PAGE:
And orders to relinquish fire arms usually give the defendant a time limit. They can sell , store , surrender or even give them to a family member etc.
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Old 06-28-2019, 06:47 AM
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Quote:
Originally Posted by ForgedInTheFlame View Post
Clearly a case of people taking a literal definition and running away with it. Why else would the overwhelming majority think of more than 3 or 4 when the term comes to mind.

I won't argue you are wrong, but it's not a good thing, especially in a court setting, that the term carries weight and give the idea of a massive cache, whether true to the definition or not.

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The majority thinks it means a large number of weapons because the media promotes ignorance and melodrama.
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Old 06-28-2019, 10:18 AM
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Quote:
Originally Posted by Snyper708 View Post
The majority thinks it means a large number of weapons because the media promotes ignorance and melodrama.
I don't disagree, but that has a negative effect and people pay for that rhetoric.

Same as the term "assault rifle". Wasn't uttered once around my during active duty but civilians are supposed to educate me on what an assault rifle is and how worse they are than "non assault rifles"? Please.



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Old 06-28-2019, 04:14 PM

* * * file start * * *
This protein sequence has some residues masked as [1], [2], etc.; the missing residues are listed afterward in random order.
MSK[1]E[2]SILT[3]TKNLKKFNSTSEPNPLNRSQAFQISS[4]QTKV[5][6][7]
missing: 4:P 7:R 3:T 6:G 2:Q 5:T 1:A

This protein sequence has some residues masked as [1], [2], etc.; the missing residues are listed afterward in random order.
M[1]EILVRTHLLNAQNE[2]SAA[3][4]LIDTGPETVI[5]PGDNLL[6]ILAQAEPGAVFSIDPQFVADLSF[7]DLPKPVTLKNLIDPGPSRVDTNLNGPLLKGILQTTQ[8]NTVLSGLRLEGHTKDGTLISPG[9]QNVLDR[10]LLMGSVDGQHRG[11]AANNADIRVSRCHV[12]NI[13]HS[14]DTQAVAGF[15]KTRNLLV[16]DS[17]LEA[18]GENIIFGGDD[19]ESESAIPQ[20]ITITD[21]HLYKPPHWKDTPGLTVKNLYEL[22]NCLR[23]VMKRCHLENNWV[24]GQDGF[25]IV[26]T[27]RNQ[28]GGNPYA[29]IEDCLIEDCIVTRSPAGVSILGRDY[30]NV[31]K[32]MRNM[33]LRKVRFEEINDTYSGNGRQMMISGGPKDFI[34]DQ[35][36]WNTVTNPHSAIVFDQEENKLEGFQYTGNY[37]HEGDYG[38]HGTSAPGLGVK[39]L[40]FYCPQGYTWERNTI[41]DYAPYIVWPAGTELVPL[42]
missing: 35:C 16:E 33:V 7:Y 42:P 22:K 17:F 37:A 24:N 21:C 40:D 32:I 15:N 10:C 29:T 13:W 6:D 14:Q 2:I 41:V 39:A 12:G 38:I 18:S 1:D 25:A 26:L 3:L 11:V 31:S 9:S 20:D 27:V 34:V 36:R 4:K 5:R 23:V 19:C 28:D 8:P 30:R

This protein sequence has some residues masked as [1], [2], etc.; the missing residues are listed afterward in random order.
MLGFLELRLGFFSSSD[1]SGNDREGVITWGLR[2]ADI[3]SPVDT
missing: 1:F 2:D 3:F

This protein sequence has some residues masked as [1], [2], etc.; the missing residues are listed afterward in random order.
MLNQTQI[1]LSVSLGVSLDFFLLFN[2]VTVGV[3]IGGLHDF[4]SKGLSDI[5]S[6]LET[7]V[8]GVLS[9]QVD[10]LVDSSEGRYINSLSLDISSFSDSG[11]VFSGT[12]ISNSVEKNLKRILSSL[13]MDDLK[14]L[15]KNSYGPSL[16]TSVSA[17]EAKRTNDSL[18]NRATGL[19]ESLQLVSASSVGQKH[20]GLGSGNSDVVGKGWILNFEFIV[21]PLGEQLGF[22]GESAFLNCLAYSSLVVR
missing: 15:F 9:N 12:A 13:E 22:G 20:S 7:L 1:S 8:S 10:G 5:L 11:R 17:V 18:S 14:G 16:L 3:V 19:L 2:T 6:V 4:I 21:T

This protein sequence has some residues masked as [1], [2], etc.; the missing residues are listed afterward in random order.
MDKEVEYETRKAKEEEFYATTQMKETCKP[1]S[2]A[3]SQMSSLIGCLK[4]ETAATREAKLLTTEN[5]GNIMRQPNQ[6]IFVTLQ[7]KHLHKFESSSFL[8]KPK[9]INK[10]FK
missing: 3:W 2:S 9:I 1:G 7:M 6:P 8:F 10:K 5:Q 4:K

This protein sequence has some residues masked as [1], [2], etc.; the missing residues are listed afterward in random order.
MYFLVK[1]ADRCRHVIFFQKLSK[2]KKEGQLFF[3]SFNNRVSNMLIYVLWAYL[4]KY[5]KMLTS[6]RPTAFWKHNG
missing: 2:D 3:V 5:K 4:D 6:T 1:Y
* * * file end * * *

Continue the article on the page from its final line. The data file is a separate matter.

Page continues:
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Nomad, when he was better I was actually called for jury duty. My marriage is the end result of an underage dating situation. He is 20 years older.

I was called for jury duty - underage relations. They disqualified me, probably because I would have seen it on the defense side of things.

He tried to serve on a jury once and everyone at the courthouse (this was a small town in another state) freaked out. They kept telling him to take the exemption and he kept saying no, I want to serve. They ended up pleading it out while he sat in the hallway with the other jurors.
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Old 07-01-2019, 03:19 AM
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Originally Posted by Ankylus View Post
That's not how intent works in a criminal statute. "Intent" means that she intended to commit the act, as opposed to accidentally or unknowingly.
It most certainly does work that way. I've seen it firsthand more than a few times.

If I am stranded during a blizzard and break into someone's home in order to survive, criminal intent doesn't attach for the obvious reason.
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Old 07-01-2019, 03:20 AM
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Quote:
Originally Posted by Ankylus View Post
So what. (10 letters)
I am predicting that the prosecutor will, if not already, come to the same conclusion.